MEMO TO: William Daniels
FROM: Peter Bart
THIS IS A FAN LETTER OF SORTS, Bill. You seem to be one of those Zelig-type characters who always pops up at opportune times. Thirty years ago, you were around when Dustin Hoffman was advised in “The Graduate” to pursue a career in plastics, and surely you had no idea that the line would become the most quoted dialogue bite of that era. Now, here you are again, ambling in from the sidelines to sweep the presidency of the Screen Actors Guild, a post once held by the likes of Ronald Reagan, James Cagney and Charlton Heston.
And again, your timing is fortuitous. Insiders feel that Hollywood is heading into an especially angry and troubled period on the labor front, so who wanders into the middle of this mess? None other than amiable Bill himself, the only actor I know who can make a Brooklyn accent sound vaguely patrician.
The presidency of a guild can be a pleasant gig in normal times, entailing lots of free dinners and foreign travel, but I doubt if you will get to enjoy it for long. For one thing, you’ll have to heal the wounds inflicted on SAG by your contentious predecessor, Richard Masur. Masur is the sort of person who can walk into a meeting of pacifists and, within minutes, create a state of war. It will be up to you, Bill, to focus your guild’s energies, not on internal conflicts, but on the business of improving the actor’s lot at the bargaining table.
In your new role, to be sure, you’ll find allies at the other guilds. After many years of relative calm, the multinational corporations that rule Hollywood may find they have some battles on their hands.
The major guild contracts are soon to expire: The WGA pact on May 1, 2001, SAG on July 1, 2001, and DGA on July 1, 2002. There are some hot issues on the table: The writers and actors are incensed over TV residuals in the U.S. and overseas. They also want to end the special deal permitting Fox to pay lower residuals and upfront minimums, not to mention WB and UPN.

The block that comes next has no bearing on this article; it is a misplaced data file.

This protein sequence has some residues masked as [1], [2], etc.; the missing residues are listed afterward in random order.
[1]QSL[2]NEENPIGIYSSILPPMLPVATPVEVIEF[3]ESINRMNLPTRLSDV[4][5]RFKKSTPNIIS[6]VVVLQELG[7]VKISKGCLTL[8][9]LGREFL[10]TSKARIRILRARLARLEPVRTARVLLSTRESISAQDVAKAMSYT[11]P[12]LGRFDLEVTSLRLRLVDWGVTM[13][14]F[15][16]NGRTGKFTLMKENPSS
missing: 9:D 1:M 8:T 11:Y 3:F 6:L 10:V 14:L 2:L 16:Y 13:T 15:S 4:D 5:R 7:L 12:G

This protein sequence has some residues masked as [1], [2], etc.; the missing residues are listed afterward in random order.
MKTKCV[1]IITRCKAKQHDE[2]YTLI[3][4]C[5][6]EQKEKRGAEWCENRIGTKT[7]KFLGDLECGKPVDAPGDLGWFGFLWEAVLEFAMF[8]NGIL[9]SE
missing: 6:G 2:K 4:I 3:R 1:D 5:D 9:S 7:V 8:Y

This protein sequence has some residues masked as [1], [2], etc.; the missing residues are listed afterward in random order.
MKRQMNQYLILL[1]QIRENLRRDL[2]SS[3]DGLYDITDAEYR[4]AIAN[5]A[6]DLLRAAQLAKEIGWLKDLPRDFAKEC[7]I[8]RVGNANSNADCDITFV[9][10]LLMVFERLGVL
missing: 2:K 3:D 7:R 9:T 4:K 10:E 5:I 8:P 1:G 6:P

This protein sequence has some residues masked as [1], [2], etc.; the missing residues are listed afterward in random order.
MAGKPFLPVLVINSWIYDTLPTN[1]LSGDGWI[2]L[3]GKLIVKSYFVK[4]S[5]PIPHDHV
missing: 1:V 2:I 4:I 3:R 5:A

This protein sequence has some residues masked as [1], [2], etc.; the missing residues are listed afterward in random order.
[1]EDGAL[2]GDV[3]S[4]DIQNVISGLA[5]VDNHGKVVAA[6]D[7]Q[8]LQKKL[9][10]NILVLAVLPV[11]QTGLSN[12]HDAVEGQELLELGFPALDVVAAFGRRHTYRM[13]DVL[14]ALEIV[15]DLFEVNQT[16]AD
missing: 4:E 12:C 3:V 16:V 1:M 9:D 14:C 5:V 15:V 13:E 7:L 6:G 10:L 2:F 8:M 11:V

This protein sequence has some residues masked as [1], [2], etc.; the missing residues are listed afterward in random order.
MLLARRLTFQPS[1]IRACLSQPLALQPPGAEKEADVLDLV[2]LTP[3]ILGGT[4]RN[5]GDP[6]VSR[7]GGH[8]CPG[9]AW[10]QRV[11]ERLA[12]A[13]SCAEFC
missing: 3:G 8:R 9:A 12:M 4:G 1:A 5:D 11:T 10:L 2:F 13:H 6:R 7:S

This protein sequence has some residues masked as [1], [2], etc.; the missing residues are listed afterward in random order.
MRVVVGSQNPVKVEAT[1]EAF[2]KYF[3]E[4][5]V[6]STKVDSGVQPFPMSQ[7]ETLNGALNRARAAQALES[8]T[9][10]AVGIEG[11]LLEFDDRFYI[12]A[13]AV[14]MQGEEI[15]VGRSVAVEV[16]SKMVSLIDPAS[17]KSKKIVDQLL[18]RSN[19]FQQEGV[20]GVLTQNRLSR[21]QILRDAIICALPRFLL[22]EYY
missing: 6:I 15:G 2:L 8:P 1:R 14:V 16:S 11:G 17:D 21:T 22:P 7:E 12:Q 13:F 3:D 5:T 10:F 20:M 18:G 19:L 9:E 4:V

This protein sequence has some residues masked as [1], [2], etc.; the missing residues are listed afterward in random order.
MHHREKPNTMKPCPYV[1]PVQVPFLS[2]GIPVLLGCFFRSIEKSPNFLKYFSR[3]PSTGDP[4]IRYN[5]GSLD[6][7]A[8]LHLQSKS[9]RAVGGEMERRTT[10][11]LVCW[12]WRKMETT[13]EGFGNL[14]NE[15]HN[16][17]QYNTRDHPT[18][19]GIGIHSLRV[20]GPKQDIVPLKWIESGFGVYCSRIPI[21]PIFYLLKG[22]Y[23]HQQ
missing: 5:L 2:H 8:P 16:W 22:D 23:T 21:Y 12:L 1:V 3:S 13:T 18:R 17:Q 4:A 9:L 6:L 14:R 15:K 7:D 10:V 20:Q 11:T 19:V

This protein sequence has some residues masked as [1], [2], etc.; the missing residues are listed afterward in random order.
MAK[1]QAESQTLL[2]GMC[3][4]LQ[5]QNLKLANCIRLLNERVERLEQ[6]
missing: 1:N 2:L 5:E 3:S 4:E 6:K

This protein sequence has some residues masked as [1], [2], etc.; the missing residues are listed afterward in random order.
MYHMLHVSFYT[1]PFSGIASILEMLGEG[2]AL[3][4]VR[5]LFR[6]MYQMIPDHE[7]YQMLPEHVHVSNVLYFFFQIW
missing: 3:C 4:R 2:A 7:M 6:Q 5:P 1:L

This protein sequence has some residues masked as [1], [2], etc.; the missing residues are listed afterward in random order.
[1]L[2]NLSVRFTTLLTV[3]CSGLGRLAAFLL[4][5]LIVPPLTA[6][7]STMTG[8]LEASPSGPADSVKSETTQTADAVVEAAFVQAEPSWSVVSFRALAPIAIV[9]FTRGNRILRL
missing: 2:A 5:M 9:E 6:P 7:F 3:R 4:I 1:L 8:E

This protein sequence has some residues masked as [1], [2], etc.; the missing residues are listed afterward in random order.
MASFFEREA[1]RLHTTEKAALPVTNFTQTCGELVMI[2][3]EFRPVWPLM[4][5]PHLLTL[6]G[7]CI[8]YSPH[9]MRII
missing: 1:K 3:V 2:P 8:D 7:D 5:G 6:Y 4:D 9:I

SMARTING FROM CHARGES of passivity on the part of past WGA regimes, John Wells, the macho writer-producer and newly elected WGA president, has pledged to take a more aggressive stance. He also has a savvy new executive director, Robert McLean, to work with. The writers also are out for blood on the credits issue. They don’t want to see a director claim it’s “a film by” when a writer wrote the script.
While the writers and directors are at each other’s throats, Bill, you have an especially intriguing issue at SAG to deal with: Namely, how to lure some superstars back onto your team. A generation ago SAG foolishly blew off a few of its stars by insisting that SAG officers couldn’t have their own production companies. The guild clearly could use the help of its stars to win their demands.
As you know all too well, Bill, one key issue motivating the actors, as well as the other guilds, is the curious Great Divide that characterizes show business. The lowest paid and the highest paid are doing OK, but the great majority of artists and artisans in the middle are struggling to make ends meet. Distinguished character actors are earning scale and seasoned writers without a hit on their credits list are having trouble finding a gig. There’s no way of solving a problem like this at the negotiating table, Bill, but it adds an element of heat to the bargaining.
ANOTHER FACTOR YOU’VE NOTICED, Bill, is the absence of leadership on the part of management. The epoch when Lew Wasserman would summon the town’s CEOs together and mandate labor policy is long past. The men who run show business today have vastly differing agendas, not to mention conflicting egos, and no one seems eager to sit around a conference table. “The old-time studio chiefs may have been impossible to deal with, but at least they were all interested in keeping Hollywood working,” says one veteran negotiator. “Today the top guys are more interested in Berlin or Beijing.”
Try negotiating around that issue, Bill.